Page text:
The nuchal translucency screening is actually a pretty exciting time in your pregnancy. During the exam, you will be able to catch the first glimpse of your growing baby. Your technician may turn the screen, so you can see your baby’s arms, hands, feet, spine and possibly even the face. Some deficits in the abdomen and skull may be able to be seen at this exam, but you will most likely have another scan for anomalies at around your 20th week of pregnancy.
It is a good idea to take one person along with you to the exam such as your spouse, partner or parent as a support person.
How Accurate Is the Nuchal Screening Test?
The NT scan is actually quite accurate, but the most accurate diagnosis is made with a combination of ultrasound scan and the blood test for free beta-HCG, and the protein PAPP-A.
The NT scan only can diagnose about 75% of Down Syndrome cases. There are about 5% of women screened that resulted in a “false positive” for Down Syndrome or 1 in 20 women. This means the NT scan is only suggestive that there is a risk for the condition.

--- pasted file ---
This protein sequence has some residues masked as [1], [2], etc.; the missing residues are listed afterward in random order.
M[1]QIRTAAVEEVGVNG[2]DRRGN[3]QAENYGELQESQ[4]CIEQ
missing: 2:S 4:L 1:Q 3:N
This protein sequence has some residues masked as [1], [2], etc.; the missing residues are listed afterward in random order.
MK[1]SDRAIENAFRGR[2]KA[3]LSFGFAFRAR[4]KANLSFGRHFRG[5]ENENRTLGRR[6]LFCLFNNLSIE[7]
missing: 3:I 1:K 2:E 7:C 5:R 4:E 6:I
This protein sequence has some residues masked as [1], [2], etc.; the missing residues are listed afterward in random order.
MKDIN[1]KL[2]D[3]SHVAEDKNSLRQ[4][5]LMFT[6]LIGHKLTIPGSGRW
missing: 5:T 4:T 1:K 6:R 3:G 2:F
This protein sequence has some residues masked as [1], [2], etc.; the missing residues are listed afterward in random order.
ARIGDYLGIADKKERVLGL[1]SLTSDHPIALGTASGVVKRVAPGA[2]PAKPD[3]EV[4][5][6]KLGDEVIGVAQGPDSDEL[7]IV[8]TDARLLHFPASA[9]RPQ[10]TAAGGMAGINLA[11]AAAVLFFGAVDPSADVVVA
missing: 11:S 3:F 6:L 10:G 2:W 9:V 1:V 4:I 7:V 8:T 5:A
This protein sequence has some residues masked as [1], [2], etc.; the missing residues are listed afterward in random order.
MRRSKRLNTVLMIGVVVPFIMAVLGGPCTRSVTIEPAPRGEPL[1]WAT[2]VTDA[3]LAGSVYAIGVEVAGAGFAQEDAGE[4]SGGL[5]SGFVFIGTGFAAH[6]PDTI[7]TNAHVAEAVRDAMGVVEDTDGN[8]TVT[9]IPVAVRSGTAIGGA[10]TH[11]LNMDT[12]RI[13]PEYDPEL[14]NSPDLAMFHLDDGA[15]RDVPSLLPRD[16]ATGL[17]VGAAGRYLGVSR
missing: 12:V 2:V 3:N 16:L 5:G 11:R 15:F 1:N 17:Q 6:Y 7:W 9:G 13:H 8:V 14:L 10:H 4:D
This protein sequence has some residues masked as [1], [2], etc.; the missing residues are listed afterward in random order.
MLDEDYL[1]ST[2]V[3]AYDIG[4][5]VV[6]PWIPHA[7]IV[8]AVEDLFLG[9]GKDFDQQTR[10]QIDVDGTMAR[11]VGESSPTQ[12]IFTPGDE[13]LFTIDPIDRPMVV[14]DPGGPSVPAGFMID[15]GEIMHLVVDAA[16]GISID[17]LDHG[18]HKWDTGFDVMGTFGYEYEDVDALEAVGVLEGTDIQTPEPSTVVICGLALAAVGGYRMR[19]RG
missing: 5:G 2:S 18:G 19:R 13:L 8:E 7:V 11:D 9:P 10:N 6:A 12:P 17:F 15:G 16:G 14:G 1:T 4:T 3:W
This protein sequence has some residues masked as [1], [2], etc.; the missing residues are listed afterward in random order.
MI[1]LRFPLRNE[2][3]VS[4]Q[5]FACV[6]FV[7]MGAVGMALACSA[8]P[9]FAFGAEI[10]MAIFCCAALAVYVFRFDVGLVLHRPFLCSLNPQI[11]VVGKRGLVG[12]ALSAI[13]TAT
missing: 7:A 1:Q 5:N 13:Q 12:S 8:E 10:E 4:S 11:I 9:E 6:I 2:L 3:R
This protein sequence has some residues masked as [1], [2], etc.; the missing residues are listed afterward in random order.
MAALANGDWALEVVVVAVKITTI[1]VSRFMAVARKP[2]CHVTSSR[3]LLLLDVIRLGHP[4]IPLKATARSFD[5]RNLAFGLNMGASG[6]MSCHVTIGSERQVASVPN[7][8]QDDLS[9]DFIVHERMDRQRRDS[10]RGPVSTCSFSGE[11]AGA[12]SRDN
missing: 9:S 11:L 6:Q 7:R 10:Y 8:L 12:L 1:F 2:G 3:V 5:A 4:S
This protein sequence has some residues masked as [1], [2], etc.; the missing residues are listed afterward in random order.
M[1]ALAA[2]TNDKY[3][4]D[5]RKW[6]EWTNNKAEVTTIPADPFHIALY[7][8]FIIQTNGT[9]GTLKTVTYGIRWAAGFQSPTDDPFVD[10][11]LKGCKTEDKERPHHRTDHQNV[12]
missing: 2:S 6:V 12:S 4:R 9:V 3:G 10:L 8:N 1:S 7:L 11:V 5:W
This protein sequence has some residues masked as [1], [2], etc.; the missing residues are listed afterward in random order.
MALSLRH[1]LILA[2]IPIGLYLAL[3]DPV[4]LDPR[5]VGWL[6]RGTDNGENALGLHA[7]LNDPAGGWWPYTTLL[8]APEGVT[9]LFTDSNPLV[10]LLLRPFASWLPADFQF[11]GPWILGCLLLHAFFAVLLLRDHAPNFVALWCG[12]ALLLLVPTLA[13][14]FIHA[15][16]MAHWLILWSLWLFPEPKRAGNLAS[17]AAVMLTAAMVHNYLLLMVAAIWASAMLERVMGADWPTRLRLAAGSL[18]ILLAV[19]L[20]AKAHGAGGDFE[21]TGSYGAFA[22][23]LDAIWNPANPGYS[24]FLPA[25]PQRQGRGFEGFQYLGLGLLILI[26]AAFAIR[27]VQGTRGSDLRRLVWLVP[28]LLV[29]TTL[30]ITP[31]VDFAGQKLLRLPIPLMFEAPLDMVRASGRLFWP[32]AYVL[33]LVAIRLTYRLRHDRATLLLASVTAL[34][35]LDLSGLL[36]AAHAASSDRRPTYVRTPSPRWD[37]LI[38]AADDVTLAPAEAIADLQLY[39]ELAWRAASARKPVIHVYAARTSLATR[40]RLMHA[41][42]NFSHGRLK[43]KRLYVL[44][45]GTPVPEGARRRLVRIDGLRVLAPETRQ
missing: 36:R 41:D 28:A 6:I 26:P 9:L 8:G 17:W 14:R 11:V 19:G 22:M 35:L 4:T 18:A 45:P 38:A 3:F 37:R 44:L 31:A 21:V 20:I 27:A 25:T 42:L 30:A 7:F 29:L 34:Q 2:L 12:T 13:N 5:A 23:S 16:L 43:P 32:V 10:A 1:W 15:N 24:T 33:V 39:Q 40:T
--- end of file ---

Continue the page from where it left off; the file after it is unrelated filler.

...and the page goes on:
When the scan is combined with the blood tests free beta-HCG and PAPP-A then the accuracy rate of the screening goes all the way up to 90%. In the past, the blood test was performed first and followed by a scan if the results of the blood testing were abnormal. Recently, doctors may just order both tests to be done together.
What Should I Do If I Am at High Risk?
Even if you have been placed in the “high risk” category, knowing the statistics are in your favor. The “high risk” category statistics show that only 1 in 150 women will have a baby with Down Syndrome. That is 149 chances that you will not have a baby with Down Syndorme. Even if they place you in a very high risk category with as little as 1 in 5 chances, there are four chances that you will not have a baby with Down Syndrome.
Regardless of the statistics for you, it can still make you feel very nervous and emotional about your pregnancy. You may also question which steps you should take next. Before you get too nervous and confused over a positive NT scan, know that the only positive diagnostic tool is a chronic villous sampling or an amniocentesis done. These tests take a small sample of amniotic fluid and test for the actual chromosomes in the baby. You may have a hard time making the decision to move forward with these tests since they are invasive.
Since the NT scan is done in the first trimester of pregnancy and an amniocentesis can wait until the 15th week of pregnancy, you have some time to decide if you want the invasive testing done. The best way to decide is to ask lots of questions during your doctor visits and do your research. Only you will know what is best for you and your unborn baby.